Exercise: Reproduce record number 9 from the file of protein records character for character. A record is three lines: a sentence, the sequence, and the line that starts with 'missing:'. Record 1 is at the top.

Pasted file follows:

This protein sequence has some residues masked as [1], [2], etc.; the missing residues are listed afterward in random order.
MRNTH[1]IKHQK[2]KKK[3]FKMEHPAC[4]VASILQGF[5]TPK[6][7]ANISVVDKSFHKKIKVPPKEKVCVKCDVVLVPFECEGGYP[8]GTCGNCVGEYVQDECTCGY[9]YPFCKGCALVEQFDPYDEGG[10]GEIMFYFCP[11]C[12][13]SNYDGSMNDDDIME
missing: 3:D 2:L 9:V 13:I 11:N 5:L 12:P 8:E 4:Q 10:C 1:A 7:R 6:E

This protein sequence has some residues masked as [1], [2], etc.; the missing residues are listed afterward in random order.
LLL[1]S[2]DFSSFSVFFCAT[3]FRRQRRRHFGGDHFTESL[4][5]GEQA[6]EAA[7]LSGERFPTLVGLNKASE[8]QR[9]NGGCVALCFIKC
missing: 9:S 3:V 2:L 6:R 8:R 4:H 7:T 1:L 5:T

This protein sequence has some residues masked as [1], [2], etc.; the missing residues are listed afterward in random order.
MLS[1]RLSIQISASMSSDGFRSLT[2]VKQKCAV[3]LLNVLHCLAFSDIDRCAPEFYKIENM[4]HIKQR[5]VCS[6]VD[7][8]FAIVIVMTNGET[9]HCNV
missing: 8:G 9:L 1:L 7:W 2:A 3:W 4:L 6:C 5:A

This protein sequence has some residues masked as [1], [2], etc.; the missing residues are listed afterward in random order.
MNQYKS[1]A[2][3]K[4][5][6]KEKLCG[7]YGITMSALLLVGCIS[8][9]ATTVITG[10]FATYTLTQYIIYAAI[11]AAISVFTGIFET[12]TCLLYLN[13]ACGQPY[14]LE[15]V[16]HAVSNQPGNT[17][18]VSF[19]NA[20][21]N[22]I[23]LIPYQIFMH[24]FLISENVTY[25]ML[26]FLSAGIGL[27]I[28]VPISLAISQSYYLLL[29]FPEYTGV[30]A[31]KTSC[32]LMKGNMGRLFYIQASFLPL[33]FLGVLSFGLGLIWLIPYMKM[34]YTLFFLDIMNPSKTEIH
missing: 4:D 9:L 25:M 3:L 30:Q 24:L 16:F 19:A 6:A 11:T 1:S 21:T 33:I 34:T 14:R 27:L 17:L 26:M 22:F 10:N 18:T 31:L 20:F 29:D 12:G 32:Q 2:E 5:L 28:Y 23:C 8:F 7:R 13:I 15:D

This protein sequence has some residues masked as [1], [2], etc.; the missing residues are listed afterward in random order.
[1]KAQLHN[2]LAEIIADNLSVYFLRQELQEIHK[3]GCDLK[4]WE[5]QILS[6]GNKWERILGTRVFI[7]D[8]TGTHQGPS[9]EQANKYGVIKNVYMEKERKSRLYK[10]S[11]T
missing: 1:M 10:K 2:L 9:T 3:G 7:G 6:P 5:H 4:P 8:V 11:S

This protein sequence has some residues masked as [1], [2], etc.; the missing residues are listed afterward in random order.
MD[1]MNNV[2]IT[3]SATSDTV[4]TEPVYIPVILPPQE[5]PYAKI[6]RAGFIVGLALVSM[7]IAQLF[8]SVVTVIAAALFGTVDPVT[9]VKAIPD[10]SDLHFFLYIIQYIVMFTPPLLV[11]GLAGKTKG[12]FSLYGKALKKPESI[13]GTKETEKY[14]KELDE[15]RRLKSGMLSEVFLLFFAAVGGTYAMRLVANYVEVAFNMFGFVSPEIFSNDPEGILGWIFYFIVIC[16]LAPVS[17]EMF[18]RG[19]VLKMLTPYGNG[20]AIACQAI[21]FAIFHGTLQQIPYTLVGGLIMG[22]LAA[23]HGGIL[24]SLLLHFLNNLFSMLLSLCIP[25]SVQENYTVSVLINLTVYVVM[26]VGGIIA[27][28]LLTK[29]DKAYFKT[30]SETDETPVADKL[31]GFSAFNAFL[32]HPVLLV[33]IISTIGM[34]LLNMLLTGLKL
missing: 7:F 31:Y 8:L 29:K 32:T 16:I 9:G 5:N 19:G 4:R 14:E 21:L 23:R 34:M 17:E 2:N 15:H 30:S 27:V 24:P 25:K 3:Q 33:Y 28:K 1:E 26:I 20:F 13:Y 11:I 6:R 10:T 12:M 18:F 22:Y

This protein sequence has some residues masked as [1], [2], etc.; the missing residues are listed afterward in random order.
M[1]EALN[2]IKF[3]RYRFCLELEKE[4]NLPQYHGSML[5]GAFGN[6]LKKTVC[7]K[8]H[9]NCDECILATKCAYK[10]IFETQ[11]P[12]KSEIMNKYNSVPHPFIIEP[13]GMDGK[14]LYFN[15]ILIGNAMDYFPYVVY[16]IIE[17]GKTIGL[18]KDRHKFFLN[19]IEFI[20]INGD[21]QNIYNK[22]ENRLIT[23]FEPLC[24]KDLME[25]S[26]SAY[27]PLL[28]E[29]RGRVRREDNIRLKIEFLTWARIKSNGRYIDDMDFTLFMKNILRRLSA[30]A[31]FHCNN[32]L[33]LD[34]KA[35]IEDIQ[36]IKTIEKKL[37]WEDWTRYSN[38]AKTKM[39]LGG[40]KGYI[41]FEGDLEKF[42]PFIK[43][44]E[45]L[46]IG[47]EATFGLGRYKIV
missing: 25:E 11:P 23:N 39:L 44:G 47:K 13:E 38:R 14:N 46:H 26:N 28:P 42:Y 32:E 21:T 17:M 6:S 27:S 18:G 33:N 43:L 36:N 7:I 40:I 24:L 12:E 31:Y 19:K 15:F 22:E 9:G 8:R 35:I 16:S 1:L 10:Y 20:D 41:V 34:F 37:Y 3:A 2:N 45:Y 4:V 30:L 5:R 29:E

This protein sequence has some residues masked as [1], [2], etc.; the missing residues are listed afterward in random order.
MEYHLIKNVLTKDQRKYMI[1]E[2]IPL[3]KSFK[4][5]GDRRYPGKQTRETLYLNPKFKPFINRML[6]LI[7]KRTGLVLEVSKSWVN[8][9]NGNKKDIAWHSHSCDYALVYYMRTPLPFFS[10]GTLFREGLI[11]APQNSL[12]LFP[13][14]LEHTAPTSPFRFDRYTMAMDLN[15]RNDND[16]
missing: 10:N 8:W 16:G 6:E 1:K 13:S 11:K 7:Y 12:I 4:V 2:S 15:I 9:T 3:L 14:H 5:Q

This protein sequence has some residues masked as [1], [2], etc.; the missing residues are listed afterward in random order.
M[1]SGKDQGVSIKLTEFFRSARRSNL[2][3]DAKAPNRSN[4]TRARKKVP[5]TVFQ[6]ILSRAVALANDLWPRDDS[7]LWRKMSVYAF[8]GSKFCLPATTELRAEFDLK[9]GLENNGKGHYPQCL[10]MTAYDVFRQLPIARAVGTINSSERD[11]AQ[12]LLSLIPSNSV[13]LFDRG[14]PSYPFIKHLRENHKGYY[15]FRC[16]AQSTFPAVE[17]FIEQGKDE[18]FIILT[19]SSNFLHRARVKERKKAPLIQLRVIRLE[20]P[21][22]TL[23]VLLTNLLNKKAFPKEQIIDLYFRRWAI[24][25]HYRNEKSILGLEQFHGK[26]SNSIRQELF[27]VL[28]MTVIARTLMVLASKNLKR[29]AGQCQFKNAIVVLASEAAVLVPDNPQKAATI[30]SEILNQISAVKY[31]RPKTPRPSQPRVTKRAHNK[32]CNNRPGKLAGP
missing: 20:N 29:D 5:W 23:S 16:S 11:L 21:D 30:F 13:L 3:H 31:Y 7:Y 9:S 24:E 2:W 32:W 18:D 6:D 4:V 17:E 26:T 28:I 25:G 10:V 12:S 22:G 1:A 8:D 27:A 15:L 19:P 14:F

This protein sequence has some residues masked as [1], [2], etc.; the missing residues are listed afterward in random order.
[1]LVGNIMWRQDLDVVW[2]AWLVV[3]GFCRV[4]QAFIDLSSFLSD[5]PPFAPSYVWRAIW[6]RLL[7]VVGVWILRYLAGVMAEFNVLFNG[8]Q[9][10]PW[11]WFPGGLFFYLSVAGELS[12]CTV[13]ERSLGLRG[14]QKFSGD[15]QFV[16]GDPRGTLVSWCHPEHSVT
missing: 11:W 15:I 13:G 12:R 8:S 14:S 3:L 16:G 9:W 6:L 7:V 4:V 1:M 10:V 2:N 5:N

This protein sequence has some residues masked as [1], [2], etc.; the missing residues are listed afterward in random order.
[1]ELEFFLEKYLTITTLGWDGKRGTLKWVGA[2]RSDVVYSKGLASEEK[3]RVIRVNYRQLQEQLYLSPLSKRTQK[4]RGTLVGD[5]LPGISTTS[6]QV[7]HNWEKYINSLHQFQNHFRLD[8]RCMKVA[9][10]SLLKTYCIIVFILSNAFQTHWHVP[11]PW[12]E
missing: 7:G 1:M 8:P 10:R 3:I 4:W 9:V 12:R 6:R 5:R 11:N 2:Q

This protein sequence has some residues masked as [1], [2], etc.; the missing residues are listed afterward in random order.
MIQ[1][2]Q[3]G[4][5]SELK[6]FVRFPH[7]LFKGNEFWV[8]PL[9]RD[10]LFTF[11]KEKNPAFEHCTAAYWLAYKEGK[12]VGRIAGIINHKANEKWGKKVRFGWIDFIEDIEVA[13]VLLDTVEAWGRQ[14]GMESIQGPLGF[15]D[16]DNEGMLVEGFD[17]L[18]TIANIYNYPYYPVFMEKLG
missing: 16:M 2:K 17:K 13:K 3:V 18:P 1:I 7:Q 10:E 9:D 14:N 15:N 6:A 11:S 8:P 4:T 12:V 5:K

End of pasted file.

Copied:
This protein sequence has some residues masked as [1], [2], etc.; the missing residues are listed afterward in random order.
M[1]SGKDQGVSIKLTEFFRSARRSNL[2][3]DAKAPNRSN[4]TRARKKVP[5]TVFQ[6]ILSRAVALANDLWPRDDS[7]LWRKMSVYAF[8]GSKFCLPATTELRAEFDLK[9]GLENNGKGHYPQCL[10]MTAYDVFRQLPIARAVGTINSSERD[11]AQ[12]LLSLIPSNSV[13]LFDRG[14]PSYPFIKHLRENHKGYY[15]FRC[16]AQSTFPAVE[17]FIEQGKDE[18]FIILT[19]SSNFLHRARVKERKKAPLIQLRVIRLE[20]P[21][22]TL[23]VLLTNLLNKKAFPKEQIIDLYFRRWAI[24][25]HYRNEKSILGLEQFHGK[26]SNSIRQELF[27]VL[28]MTVIARTLMVLASKNLKR[29]AGQCQFKNAIVVLASEAAVLVPDNPQKAATI[30]SEILNQISAVKY[31]RPKTPRPSQPRVTKRAHNK[32]CNNRPGKLAGP
missing: 20:N 29:D 5:W 23:S 16:S 11:L 21:D 30:F 13:L 3:H 31:Y 7:Y 9:S 24:E 2:W 32:W 18:D 6:D 4:V 17:E 26:T 28:I 25:G 10:V 12:S 22:G 1:A 8:D 27:A 15:L 19:P 14:F